This is not about replacing a stick of RAM in your computer, but rather a How To Fix Your brain kind of article.
One of the biggest problems that Network Administrators face, is dealing with user passwords. Actually, getting users to use a complex password, rotate it on a regular basis, and remember their passwords. The challenge is that in order to conform to network security policies in most companies with any sizeable network, password usage rules must be enforced on users. Rules like:
* Using complex passwords with a minimum length
* Changing passwords on regular basis (like at least every 90 days)
* Protecting passwords with rules like don't tell anyone, don't write it down
Here are a few ways of creating passwords that you can remember, will meet the complexity rules and will be easy to rotate.
1) Don't use passwords, use pass phrases!
See Wikipedia for Passphrase
This can be something like:
The network guy is a butthead! sum6
The sum6 is simply the first three letters of the season + the last digit of the year.
In the above example passphrase, you get to express your true feelings about the guy enforcing the rules :), it meets complexity rules, it can be rotated for 10 years!, you can remember it easily and it certainly meets the length requirement. In fact the negative side of this is if you have to type it 10 times per day, it will get old very fast, even though you get to tell the network guy what you think of him many times per day!
2) Use a password construction scheme.
This is a formula in which a few easy to remember parts create your password. For example: My spouses initials + My birthyear + Month (2 digit) + Year (2 digit) The result would be something like xyz19720806
This is simple and would be good for 100 years of rotation, although, I would hope you would get sick of it and change your scheme after a year or so.
Let's try another: my Favorite Beer + the first three of my zip code + the first three of current month Result: SamAdams913aug Again, easy to remember, however, only good for a year of rotation every month.
The above examples may or may not meet the complexity requirements of your network or application.
Tip! Most corporate network password policies do not allow you to write passwords down, however, most do not keep you from writing down your password scheme to help you remember. If the parts of your password scheme are very personal, then it is still secure even if someone finds your postit with the scheme written on it.
What NOT To Do
1) Don't use password generators.
Password generators are best for creating cryptic passwords that no one can remember. The only saving grace can be that most password generators will provide a Phonetic Pronunciation for the password. For example:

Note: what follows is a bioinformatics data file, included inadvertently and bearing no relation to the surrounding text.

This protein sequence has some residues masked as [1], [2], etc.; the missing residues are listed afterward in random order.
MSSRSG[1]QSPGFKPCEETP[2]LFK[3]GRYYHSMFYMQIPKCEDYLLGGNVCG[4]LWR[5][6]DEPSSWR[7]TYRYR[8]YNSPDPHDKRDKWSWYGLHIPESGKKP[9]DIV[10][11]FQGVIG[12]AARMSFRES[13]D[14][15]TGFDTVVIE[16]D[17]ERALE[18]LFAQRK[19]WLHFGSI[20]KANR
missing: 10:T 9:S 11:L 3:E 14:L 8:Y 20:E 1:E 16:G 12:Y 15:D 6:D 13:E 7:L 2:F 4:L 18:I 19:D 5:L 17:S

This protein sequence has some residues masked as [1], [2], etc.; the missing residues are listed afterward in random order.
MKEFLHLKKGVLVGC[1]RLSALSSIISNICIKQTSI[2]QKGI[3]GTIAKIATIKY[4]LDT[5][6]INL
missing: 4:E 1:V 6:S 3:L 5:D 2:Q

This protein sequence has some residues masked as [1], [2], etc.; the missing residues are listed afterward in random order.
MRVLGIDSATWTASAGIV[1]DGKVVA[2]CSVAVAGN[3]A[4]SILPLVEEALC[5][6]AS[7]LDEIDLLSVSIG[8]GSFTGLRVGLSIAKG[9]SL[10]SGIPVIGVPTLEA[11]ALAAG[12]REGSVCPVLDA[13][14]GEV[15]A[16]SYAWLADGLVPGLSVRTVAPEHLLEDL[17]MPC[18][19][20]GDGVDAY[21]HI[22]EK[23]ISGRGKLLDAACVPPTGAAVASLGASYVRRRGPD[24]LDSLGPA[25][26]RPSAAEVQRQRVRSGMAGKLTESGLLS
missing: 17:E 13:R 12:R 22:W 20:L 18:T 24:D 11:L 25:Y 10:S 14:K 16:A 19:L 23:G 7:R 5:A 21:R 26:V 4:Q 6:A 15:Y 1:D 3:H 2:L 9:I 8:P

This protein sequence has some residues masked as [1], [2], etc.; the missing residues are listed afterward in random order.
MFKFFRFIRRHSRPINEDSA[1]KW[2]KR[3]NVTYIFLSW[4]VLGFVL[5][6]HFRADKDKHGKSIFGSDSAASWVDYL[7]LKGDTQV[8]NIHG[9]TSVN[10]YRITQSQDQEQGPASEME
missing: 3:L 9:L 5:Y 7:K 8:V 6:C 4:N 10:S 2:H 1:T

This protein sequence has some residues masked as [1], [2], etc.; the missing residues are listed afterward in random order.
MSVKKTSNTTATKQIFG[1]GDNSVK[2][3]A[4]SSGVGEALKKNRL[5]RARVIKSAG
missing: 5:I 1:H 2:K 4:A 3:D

b3Ef8afR - (bravo - Three - ECHO - foxtrot - Eight - alpha - foxtrot - ROMEO) - or- n7ayiuko - (november - Seven - alpha - yankee - india - uniform - kilo - oscar)
If you like program generated passwords, these were generated at: Winguides.com
(Side comment: I find it interesting that the above site, WinGuides.com is running on Linux/Apache/PHP. Quite ironic!)
Tip to Net Admins!: The worst thing you can do to users, is force generated passwords on them like the above. Network/System admins that do this are just asking for trouble. Most any user is going to write this down on a postit and stick it in his/her desk drawer, or, create a Word doc or text file on their file system somewhere with passwords in it. A disaster waiting to happen.
2) Don't use Hackereze
Many supergeeks will recommend that users utilize hackereze for passwords. Problem is that unless you use this in your daily communications, it may not be very easy for a user to remember. Plus, there are a number of hacker language variants such as from the Warez and Crackerz subcultures. But, the biggest problem is that it is not secure because most brute force password crackers include the hacker version of words in their dictionary.
My recommendation is to use password construction schemes. These are very flexible to meet the needs of any corporate password policies and still easy to remember. Using parts of your scheme that no one else would know, makes it quite secure, kind of like those password reminder questions that many web sites will ask you for. Of course, you will need to ask your network administrator or refer to the password policy of your company to create a scheme that works for you, meets the complexity requirements, and will meet the rotation requirements.
For more useful articles from Dean, please visit http://www.HowToFixYourStuff.com A community of People Helping People Fix Stuff.